Home tests aren’t an accurate way for people on HIV treatment to check they still have HIV

HIV self-tests (home tests) frequently give false-negative results when used by people with diagnosed HIV who are taking antiretroviral therapy, with implications for the messaging around self-testing, according to a South African study presented at the 10th International AIDS Society Conference on HIV Science (IAS 2019) in Mexico City yesterday.

Testing programmes report significant numbers of people who have already been diagnosed re-testing, sometimes as part of a process of re-engaging with care but often because of doubts about the initial diagnosis. In the South African context, there are significant numbers of bogus practitioners who claim to cure individuals. With increasing discussion of ‘undetectable = untransmittable’, an emerging reason is due to misunderstanding of the nature of an undetectable viral load.

“’Undetectable’ doesn’t mean that you have reverse-seroconverted,” commented Dr Mohammed Majam of the Wits Reproductive Health and HIV Research Institute, who presented the study. As self-testing programmes scale up, there are more opportunities for people to test, but without any interaction with healthcare professionals who might be able to explain the meaning of a result or arrange follow-up testing. Self-testing is attractive to many people precisely because of its confidentiality.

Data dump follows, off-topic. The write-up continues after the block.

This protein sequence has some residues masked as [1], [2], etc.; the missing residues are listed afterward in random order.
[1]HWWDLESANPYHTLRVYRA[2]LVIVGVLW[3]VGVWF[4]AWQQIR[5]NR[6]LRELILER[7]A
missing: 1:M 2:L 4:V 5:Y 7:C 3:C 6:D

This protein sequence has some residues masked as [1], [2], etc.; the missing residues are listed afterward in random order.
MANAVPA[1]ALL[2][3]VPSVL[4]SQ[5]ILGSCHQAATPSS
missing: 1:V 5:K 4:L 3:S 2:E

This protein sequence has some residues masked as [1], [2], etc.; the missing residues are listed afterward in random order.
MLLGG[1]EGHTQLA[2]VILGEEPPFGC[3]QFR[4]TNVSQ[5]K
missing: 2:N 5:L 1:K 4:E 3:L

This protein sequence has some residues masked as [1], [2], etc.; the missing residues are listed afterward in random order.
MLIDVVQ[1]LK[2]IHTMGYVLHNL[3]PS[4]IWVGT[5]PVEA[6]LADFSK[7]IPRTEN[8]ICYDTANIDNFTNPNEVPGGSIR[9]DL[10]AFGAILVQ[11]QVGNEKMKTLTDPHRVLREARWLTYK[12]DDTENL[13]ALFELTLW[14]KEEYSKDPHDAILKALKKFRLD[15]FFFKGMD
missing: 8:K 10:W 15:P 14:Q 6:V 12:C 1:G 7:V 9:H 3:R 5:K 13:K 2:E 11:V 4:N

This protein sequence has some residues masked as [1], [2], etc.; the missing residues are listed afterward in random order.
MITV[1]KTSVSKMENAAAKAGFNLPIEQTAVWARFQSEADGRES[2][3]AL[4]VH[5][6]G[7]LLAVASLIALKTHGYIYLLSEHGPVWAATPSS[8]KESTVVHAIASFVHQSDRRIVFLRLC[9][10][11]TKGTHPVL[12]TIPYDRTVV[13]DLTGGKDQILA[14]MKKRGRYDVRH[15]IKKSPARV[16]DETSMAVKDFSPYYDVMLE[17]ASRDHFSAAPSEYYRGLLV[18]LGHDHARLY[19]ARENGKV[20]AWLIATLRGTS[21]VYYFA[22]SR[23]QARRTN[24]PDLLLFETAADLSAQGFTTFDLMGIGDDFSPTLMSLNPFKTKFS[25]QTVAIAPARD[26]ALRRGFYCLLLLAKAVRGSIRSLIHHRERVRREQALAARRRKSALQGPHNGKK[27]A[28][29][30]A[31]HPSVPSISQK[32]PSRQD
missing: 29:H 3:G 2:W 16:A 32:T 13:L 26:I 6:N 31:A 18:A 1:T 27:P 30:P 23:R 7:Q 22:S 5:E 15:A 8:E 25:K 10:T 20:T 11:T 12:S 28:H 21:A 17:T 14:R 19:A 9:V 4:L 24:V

The danger is that people who want to reconfirm their status get an indeterminate or non-reactive result (i.e. a false negative) or low-reactive (indeterminate) result and stop taking their antiretroviral therapy.

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